Satellite remote sounding of atmospheric boundary layer temperature inversions over the subtropical eastern Pacific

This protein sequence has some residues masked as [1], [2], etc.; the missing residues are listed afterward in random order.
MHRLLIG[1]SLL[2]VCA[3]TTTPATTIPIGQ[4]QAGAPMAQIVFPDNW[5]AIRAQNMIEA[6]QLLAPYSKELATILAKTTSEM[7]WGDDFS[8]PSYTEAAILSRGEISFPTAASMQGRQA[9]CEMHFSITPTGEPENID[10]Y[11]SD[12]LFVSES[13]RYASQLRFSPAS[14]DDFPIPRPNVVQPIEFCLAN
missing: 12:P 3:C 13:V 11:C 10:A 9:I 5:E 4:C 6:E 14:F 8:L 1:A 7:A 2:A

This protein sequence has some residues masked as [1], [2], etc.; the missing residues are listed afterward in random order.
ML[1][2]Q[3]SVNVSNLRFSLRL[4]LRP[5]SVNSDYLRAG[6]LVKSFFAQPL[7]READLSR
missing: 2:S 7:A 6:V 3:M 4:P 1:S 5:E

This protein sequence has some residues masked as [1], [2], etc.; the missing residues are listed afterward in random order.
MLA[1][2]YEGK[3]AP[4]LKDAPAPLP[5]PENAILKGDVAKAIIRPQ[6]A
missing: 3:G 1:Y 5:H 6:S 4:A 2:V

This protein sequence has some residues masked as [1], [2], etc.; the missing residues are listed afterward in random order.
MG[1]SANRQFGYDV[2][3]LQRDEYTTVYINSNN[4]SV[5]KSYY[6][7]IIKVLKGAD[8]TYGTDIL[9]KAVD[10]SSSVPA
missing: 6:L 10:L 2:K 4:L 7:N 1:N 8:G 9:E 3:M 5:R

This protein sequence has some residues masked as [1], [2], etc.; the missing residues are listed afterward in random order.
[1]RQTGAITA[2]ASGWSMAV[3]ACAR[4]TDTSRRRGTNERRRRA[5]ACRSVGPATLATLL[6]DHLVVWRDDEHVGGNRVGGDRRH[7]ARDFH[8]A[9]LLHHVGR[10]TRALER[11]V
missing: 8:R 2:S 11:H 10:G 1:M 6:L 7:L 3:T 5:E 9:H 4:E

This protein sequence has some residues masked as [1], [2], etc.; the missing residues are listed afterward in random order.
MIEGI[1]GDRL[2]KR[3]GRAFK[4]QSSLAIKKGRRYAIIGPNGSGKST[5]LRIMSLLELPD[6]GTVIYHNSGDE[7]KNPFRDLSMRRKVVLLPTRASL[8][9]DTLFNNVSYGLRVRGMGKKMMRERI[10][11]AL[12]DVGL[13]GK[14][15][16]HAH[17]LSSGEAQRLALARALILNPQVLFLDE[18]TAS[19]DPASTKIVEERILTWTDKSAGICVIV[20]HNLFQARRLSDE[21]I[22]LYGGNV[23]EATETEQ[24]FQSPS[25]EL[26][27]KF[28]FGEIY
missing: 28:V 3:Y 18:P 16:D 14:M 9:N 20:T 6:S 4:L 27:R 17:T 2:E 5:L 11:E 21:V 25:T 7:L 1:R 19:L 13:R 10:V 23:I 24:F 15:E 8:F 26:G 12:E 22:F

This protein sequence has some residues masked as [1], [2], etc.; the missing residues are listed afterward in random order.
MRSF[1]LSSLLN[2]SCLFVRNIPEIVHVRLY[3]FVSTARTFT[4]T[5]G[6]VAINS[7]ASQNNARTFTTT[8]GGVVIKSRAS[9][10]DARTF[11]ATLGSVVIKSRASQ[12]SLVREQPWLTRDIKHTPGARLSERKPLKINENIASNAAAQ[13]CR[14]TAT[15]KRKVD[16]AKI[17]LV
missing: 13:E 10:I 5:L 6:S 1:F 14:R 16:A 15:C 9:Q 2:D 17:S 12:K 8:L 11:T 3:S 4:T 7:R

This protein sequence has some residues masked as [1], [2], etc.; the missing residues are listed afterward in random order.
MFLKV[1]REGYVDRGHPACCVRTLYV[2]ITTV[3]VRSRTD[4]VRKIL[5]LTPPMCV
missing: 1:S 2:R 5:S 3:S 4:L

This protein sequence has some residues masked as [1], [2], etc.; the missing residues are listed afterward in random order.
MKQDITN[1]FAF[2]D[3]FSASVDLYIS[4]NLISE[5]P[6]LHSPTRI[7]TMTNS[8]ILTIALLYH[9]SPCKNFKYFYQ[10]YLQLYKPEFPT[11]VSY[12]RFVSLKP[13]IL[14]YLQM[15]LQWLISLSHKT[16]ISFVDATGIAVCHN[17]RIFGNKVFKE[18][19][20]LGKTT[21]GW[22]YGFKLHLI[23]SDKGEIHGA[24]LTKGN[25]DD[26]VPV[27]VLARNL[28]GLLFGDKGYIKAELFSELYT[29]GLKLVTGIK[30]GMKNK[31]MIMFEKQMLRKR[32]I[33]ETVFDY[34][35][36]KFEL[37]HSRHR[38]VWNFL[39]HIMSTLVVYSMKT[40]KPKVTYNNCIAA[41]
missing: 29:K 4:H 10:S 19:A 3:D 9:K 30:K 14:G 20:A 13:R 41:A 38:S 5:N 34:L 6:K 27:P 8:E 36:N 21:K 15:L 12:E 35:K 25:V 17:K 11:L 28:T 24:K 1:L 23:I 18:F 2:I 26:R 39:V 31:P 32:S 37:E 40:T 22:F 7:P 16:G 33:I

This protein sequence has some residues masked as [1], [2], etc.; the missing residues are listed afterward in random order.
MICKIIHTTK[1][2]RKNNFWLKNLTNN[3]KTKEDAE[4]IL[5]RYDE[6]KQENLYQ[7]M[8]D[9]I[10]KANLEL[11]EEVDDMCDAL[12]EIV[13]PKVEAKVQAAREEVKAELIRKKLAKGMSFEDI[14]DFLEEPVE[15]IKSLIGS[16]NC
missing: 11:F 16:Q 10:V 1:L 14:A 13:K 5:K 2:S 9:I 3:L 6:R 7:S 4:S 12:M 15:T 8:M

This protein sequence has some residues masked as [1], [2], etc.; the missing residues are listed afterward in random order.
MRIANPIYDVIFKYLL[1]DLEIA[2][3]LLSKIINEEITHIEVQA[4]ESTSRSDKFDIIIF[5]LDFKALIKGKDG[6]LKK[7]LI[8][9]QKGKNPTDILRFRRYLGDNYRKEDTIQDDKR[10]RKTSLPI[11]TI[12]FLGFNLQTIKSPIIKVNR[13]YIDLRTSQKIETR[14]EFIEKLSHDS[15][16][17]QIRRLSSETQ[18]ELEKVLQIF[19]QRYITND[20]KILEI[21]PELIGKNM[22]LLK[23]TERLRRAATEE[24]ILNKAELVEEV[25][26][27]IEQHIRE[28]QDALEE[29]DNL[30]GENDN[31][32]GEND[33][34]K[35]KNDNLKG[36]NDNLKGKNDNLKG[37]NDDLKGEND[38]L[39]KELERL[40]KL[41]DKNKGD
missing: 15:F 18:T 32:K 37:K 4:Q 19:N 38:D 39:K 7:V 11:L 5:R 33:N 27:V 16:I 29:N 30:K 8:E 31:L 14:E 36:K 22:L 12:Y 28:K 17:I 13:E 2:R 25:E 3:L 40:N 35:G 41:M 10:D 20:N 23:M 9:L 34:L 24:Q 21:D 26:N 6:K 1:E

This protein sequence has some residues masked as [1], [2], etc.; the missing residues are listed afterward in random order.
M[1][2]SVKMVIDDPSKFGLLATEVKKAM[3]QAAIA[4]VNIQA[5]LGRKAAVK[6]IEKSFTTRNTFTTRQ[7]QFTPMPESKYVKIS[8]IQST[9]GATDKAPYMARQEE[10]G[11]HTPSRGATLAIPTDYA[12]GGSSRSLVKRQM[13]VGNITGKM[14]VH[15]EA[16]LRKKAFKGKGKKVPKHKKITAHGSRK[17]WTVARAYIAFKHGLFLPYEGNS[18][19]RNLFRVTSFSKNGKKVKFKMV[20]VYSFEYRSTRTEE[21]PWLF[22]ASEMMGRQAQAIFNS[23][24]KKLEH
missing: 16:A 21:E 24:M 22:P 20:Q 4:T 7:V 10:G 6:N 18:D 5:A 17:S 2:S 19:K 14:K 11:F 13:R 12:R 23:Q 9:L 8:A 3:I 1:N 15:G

[1] We describe atmospheric temperature inversions and height-resolved water vapor fields over the wintertime subtropical northeastern Pacific Ocean in observations by the satellite-borne Atmospheric Infrared Sounder (AIRS) experiment. A comparison with model analyses shows good agreement in temperature. Water vapor comparisons with operational radiosondes at four sites in California and Hawaii during December 2002–January 2003 have low biases in the 1000–700 and 700–500 hPa layers. Maps of inversion frequency, and, water vapor at 1000–700 and 700–500 hPa over the subtropical northeast Pacific during 1–16 January 2003–when high pressure and clear conditions prevail–show inversions occurring at a local minimum in water vapor at 1000–700 hPa. Water vapor at 700–500 hPa has a broad minimum extending from Baja California to Hawaii, with inversions found on its eastern half. These observations illustrate the potential of the AIRS data for describing a climatology of temperature and water vapor in subtropical oceanic regions.